THE BOB EDWARDS SHOW HIGHLIGHTS – August 31 – September 4, 2009

Monday, August 31, 2009

For years, newspapers and TV news coverage based on fact-finding reporting has served as a powerful watchdog over our government and commercial world.  Pulitzer Prize-winning journalist Alex S. Jones argues in his book Losing the News: The Future of the News That Feeds Democracy that as traditional news media falls in the wake of new media’s need for quick information, our democracy will weaken.  Then, folklorists Nancy Groce and Steve Winick from the American Folklife Center bring audio treasures related to the theme “Home, Sweet, Home.”


Tuesday, September 1, 2009 

Books about childhood are generally of the self-help or memoir variety. But in The Philosophical Baby, psychologist Alison Gopnik writes about new scientific research and philosophical thinking that is helping answer the question, ‘What is it like to be a baby?’ Gopnik argues that babies are the research and development department of the human species.  Then, Nathan Rabin’s memoir begins, “I’ve wasted far too much time fantasizing about my funeral.”  Rabin is a head writer for The Onion’s AV Club.  But during his childhood, he was abandoned by his mother and placed in a mental hospital.  Rabin adapted to trauma with humor, and lives on to tell his stories in The Big Rewind: A Memoir Brought to You by Pop Culture.


Wednesday, September 2, 2009 

In the first few days of Obama’s presidency, Sam Tanenhaus published an essay in The New Republic titled “Conservatism is Dead.”  The essay started a debate about the state of the GOP.  Drawing on 20 years of research, Tanenhaus has now followed up with a longer study of the conservative movement. In The Death of Conservatism Tanenhaus writes, “Today’s conservatives resemble the exhumed figures of Pompeii, trapped in postures of frozen flight, clenched in the rigor mortis of a defunct ideology.” Tanenhaus is the editor of the Book Review and the Week in Review sections of the New York Times. Then, some credit Frederick “Toots” Hibbert with inventing the word “reggae” and indeed, the Jamaican is the first to record the word in his 1968 release “Do the Reggay.”  Toots began performing with The Maytals in the mid-1960s and in 2006, his collaboration with Bonnie Raitt, Willie Nelson, Eric Clapton and others earned a Grammy for Best Reggae Album.  Toots joins Bob in studio to talk about his life and the genre of music he helped create.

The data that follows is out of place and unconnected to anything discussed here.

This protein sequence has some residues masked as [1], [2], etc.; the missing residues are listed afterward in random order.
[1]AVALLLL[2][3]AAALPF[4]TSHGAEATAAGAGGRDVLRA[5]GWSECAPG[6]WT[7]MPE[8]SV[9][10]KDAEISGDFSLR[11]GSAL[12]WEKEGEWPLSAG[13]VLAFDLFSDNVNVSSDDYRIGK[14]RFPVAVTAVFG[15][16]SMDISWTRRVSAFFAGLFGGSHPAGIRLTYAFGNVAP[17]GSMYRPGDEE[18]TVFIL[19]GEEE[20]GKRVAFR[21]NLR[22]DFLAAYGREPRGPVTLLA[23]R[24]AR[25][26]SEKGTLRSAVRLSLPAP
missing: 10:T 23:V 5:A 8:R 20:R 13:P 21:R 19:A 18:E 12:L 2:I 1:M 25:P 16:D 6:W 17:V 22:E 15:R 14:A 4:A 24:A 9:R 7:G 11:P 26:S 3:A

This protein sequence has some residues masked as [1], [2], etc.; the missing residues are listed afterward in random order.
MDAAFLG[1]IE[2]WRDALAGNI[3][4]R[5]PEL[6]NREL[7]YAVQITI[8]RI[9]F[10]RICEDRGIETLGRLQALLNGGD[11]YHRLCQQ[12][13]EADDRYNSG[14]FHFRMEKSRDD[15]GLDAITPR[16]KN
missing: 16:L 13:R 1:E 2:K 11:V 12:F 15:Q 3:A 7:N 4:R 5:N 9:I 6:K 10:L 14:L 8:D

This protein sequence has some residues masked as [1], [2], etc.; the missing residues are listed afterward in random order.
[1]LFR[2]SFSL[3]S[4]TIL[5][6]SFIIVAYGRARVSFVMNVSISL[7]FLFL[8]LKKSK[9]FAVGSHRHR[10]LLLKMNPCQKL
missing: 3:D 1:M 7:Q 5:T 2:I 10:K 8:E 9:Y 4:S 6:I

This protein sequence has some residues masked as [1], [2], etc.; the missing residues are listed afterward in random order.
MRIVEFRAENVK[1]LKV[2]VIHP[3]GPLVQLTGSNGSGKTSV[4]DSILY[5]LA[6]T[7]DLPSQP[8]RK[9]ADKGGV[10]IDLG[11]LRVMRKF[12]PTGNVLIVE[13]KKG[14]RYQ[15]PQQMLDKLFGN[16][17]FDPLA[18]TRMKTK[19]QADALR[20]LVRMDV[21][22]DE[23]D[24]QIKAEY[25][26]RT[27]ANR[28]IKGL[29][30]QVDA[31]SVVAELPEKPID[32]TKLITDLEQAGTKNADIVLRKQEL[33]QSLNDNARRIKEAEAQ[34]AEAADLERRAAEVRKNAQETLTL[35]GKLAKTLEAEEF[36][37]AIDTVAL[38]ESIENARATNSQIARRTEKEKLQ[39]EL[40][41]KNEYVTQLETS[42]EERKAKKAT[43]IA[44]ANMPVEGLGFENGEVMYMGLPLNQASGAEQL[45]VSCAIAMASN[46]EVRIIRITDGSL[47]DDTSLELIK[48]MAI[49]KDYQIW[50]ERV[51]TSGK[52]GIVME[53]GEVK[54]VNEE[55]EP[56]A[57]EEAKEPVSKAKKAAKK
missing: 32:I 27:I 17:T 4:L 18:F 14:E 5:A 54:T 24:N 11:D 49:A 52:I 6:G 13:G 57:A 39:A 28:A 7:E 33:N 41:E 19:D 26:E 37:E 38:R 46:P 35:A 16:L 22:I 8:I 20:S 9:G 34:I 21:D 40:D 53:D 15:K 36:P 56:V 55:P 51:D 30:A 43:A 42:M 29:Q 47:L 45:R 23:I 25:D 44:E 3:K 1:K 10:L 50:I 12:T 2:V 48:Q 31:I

Thursday, September 3, 2009 

Pulitzer Prize winning novelist Richard Russo’s latest book, That Old Cape Magic, begins and ends with a wedding.  It’s during the year in-between that Griffin, the main character, disrupts the respectable life he built over the years.  Russo’s story is about a man confronting middle-age, along with his past, present, and possibly even his future, as Griffin realizes that all he’s work towards in his life isn’t what he wants at all.   Next, a look at the world of film with our resident entertainment critic David Kipen.  Then, to kick off the new school year, producer Ariana Pekary attended Washington DC’s Trapeze School New York.  We end the show with this audio post card of her high-flying experience.  


Friday, September 4, 2009 

David Broder of The Washington Post joins Bob to talk politics. Next, FDR’s Works Progress Administration (WPA) funded four arts program.  One of those, the Federal Writer’s Project, employed thousands of writers and started the careers of some of America’s most famous authors like Studs Terkel, Ralph Ellison, Richard Writer, Saul Bellow, and Zora Neale Hurston.  Bob talks with writer David Bradley about a new documentary that tells the story of the Federal Writer’s Project.  “Soul of a People: Writing America’s Story” premiers on the Smithsonian Channel over Labor Day Weekend. Then, in this week’s installment of our ongoing series This I Believe, Bob talks with executive director Dan Gediman about the essay from James Carey.  Called “Labor’s Boy Wonder,” Carey was still in his 20s when he was elected national secretary of the Congress of Industrial Organizations. By age 40, Carey founded and became the first president of the International Union of Electrical, Radio and Machine Workers